The plaintiff MPs and a traditional ruler in pose.
A Sekondi high Court yesterday refused an application by five Members of parliament (MPs) of the New patriotic party (Npp) to review Clause 7 of an agreement made between the Ghana government and British company, Lonrho ports, which imposes restrictions on Takoradi port as far as expansion is concerned.
On July 17, 2014, parliament approved an agreement made between the Government of Ghana and the British company for the development of an oil and gas Freeport at Atuabo in the Western Region.
However, the five MPs insisted that 'Clause 7 of the said agreement bars Takoradi
port from further expanding its facilities for oil and gas until Lonrho has built its
Freeport, recovered all its costs and made enough profit.'
According to the MPs, parliament had recently approved a loan of â‚¬ 197 million for the expansion of the oil and gas facilities at the Takoradi port and that the port was in the process of securing another $400 million to support the expansion programme.
They indicated, 'Imposing this restriction on the Takoradi port would make it impossible for it to repay these loans. This will collapse the port and render its workers jobless.'
The five MPs – Kwaku Kwarteng (Obuasi West), Kwabena Okyere Darko (Takoradi), Joseph Cudjoe (Effia), Mavis Hawa Koomson (Ewutu Senya) and Kofi Brako (Tema Central) – then took the government to court over the commercial agreement with Lonrho.
The five argued in their affidavit that the restriction offended Section 5 of the Ghana Ports & Harbours Authority Act and prayed the court to remove the restriction.
The interested party (Lonrho), moving its case at the court's previous sitting, maintained that the aforementioned clause, which the MPs were questioning its legality, was valid and consistent with Ghanaian laws and functions of Ghana Ports and Harbours Authority (GPHA) Act 160.
Counsel for Lonrho, D.K. Letsa, told the court that the clause did not restrict GPHA in the performance of its functions under Act 160, stressing that the project in question did not fall under GPHA mandate.
According to him, the project was declared as a Free port and, therefore, governed
by the Freezone Act and under the authority of Freezone.He added that parliament's approval of the clause did not constitute an illegality
as maintained by the applicants in their application.A state Attorney, Patience Klinogo, had earlier submitted that the court did not have the jurisdiction to hear the matter since it was a decision taken by parliament and that the five MPs exercised bad faith since they were part of
the decision making. She then prayed that the court throw out the applicants.
Giving its ruling yesterday the court indicated that it would be setting a bad precedent if it granted the applicants' request.
Justice Ababio explained that since the country's constitution guaranteed separation of powers, the court could not interfere with a decision taken by one of the arms of government – parliament.
He indicated that the fact that parliament had gone through its own processes in passing or approving the agreement, the court could not challenge it adding, 'Otherwise, it will open the flood gate for people to proceed to court to challenge decisions duly taken by parliament.'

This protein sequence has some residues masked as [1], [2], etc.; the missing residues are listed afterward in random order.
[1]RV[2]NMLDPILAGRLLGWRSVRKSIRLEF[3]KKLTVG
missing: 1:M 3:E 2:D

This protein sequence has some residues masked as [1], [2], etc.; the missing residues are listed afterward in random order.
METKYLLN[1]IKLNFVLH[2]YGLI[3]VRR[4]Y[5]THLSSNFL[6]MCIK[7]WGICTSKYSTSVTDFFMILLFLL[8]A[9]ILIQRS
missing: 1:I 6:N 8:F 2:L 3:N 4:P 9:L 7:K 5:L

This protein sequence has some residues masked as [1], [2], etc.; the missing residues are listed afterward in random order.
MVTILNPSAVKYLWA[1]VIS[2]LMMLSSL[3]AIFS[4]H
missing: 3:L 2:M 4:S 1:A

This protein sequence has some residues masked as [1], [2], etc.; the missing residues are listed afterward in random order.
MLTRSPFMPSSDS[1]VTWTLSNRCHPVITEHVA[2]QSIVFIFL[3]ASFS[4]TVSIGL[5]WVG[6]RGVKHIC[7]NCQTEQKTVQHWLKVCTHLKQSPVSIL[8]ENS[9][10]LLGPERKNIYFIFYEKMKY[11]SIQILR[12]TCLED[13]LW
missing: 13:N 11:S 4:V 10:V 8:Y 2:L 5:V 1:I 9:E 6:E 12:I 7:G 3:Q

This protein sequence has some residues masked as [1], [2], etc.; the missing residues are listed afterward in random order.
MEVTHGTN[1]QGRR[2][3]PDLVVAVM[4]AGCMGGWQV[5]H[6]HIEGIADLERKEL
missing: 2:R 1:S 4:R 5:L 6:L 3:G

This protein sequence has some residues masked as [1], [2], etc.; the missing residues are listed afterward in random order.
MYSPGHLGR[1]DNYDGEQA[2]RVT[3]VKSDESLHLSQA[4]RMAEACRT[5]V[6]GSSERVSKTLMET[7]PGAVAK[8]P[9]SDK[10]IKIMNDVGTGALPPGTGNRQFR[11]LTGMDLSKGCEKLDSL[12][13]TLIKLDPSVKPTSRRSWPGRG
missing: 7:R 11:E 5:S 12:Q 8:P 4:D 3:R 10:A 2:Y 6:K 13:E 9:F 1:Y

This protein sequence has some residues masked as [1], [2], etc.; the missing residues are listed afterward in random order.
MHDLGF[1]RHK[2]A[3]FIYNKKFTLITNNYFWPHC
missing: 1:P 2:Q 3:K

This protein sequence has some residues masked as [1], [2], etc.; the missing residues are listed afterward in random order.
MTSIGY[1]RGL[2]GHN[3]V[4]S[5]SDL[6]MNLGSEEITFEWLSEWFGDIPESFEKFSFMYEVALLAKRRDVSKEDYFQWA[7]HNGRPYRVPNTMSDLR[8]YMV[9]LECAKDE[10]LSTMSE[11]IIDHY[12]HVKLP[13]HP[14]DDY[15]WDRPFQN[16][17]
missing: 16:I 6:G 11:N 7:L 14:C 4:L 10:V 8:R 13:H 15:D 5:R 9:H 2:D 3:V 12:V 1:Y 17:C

To this end, the court refused to strike out clause 7 of the Lonrho agreement.
MPs To Appeal
In an interview with DAILY GUIDE, Alexander Abban, counsel for the five MPs who was visibly not enthused with the ruling, revealed that his clients would seek redress at the Appeals Court.
He underscored, 'The court has given its decision and we on our part have the right to appeal and we will exercise that right fully.
'We want the court of appeal to look into the matter and then come to a determination, so we are not perturbed at all, but we think this is a very bad precedent', he stated.
According to him, the processes of the agreement in Article 181 Clause 1 up to 5
were not legislative processes but administrative ones, and were amenable to the challenge of the court.
He mentioned that even when parliament had passed an act which was unconstitutional, a person could go to the Supreme Court to strike down that decision and could not fathom why that decision could be described as interfering with the work of parliament.
From Emmanuel Opoku, Takoradi
He stated, 'If an agreement which in its international nature finds itself in parliament and has been approved by it but has certain provisions which are inconsistent with an existing enactment by parliament itself, that portion of the agreement could be challenged.'
Kwaku Kwarteng one of the applicants remarked that per the ruling, it meant everything that parliament does is right as far as it follows due processes.
'The matter we brought was the fact that yes, parliament followed due processes, but the consequent decision conflicts with the law, but the court said it was unwilling to get into that matter so essentially, the court did not announce judgment on the real issue we brought,' he asserted.
The chiefs of the Eastern Nzema Traditional Area, led by Awulae Amihere Kpanyile, who were visibly elated by the ruling, indicated that the country has laws that protect all investors and hoped that jobs would be created for their people with the construction of the port at Atuabo.